Pregnancy, Childbirth Complications Associated with Kidney Failure Later in Life
If you had preeclampsia during a pregnancy your risk for kidney failure later in life may be elevated. Results of a Norwegian study recently published in The New England Journal of Medicine indicate that a history of preeclampsia is associated with nearly a five times greater likelihood of end-stage renal disease later in life. Specifically, the study found greater risk of kidney disease severe enough to require dialysis or a kidney transplant.
Preeclampsia, which occurs during about 5% of pregnancies, is characterized by high blood pressure, swelling of the hands, face, feet or entire body, and the presence of protein in the urine during the second half of the pregnancy. Doctors at Haukeland University Hospital in Bergen, Norway, identified a few years ago that women who had preeclampsia during their first pregnancy were more likely to later need a kidney biopsy than women whose pregnancies were free of this complication.
New research by the same team goes further, confirming that the association between preeclampsia and later kidney failure is “strong,” according to Bjørn Egil Vikse, MD, PhD, a renal researcher and lead author of the study. “In Norway we are fortunate to have access to large databases of health information on virtually everyone born in the country since 1967,” he told me. Linking the Medical Births Registry of Norway with the Norwegian Renal Registry showed that women who gave birth to their first child in that country between 1967 and 1991 and who had also had preeclampsia during that pregnancy were more likely to have developed end stage renal disease later in life, on average 17 years afterward, he told me.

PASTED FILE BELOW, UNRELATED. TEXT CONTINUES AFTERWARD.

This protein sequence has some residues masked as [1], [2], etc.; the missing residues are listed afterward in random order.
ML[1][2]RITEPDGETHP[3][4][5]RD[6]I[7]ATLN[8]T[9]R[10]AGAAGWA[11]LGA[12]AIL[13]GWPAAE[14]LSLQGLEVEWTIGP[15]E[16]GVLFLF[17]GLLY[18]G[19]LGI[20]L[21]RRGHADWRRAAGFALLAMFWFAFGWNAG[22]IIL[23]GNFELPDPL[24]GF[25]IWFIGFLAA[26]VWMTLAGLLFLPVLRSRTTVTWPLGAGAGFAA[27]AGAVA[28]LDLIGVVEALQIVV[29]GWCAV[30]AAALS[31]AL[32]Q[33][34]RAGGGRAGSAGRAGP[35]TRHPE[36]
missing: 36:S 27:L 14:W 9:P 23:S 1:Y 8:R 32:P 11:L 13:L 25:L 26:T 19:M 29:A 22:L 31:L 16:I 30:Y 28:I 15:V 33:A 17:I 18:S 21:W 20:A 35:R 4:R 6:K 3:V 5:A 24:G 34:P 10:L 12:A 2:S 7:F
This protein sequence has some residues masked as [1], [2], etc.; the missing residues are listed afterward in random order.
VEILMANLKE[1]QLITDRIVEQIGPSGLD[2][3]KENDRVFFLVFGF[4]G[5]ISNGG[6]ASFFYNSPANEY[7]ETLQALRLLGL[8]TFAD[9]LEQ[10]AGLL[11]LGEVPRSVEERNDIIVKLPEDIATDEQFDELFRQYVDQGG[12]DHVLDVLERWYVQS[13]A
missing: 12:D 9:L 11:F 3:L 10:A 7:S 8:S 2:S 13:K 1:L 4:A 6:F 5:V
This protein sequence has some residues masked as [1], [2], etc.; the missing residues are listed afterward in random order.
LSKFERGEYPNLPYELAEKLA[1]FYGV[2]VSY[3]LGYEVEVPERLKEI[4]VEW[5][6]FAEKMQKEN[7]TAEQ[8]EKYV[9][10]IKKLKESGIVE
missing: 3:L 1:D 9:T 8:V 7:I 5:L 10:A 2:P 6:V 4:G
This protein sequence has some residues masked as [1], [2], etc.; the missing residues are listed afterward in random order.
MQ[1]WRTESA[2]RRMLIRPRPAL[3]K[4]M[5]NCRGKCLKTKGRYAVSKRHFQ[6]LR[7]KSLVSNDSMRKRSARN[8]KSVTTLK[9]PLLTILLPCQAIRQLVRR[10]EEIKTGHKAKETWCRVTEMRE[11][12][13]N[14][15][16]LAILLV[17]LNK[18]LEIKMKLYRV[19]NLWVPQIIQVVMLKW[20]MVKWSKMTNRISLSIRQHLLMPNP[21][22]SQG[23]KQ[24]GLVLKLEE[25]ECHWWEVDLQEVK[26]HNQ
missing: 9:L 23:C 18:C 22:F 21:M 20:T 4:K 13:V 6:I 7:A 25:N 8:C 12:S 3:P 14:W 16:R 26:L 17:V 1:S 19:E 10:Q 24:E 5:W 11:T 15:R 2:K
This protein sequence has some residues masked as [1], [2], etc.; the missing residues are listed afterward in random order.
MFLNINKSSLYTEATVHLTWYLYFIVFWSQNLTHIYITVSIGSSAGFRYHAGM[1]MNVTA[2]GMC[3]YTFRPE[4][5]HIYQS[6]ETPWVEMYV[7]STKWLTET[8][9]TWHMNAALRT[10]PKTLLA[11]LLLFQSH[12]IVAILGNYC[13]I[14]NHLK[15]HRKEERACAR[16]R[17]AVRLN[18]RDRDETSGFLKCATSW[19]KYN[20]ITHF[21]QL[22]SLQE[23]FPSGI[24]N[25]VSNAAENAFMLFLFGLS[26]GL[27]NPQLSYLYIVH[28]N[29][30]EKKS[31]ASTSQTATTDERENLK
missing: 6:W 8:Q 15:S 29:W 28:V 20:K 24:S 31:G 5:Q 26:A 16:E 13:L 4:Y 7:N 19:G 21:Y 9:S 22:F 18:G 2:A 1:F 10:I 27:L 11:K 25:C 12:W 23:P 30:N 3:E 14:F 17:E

OTHER RISK FACTORS
An elevated risk of kidney failure was found in women who experienced preeclampsia with more than one pregnancy, as well as among women who had delivered prematurely or given birth to a low-birth-weight child, even if there was no preeclampsia. The registry does not contain information on such factors as whether the mothers at greater risk were also obese, smokers or had a history of high blood pressure, Dr. Vikse said, so those factors were not part of the study.
Dr. Vikse and his colleagues emphasize that the overall risk of end stage renal disease for a woman who had preeclampsia is very small, around 0.5%. But, because of the seriousness of kidney disease, he recommends that all women who have had preeclampsia, especially those who have given birth to a premature child (before the 37th week) or a baby with a low birth weight (less than 5.5 pounds) discuss these aspects of their health history with their physician and have regular cardiovascular examinations, since heart disease is also linked to preeclampsia and kidney disease. Though there is not yet information on how to prevent the problem, catching kidney disease in the early stages is far better than later on when much more damage will have occurred.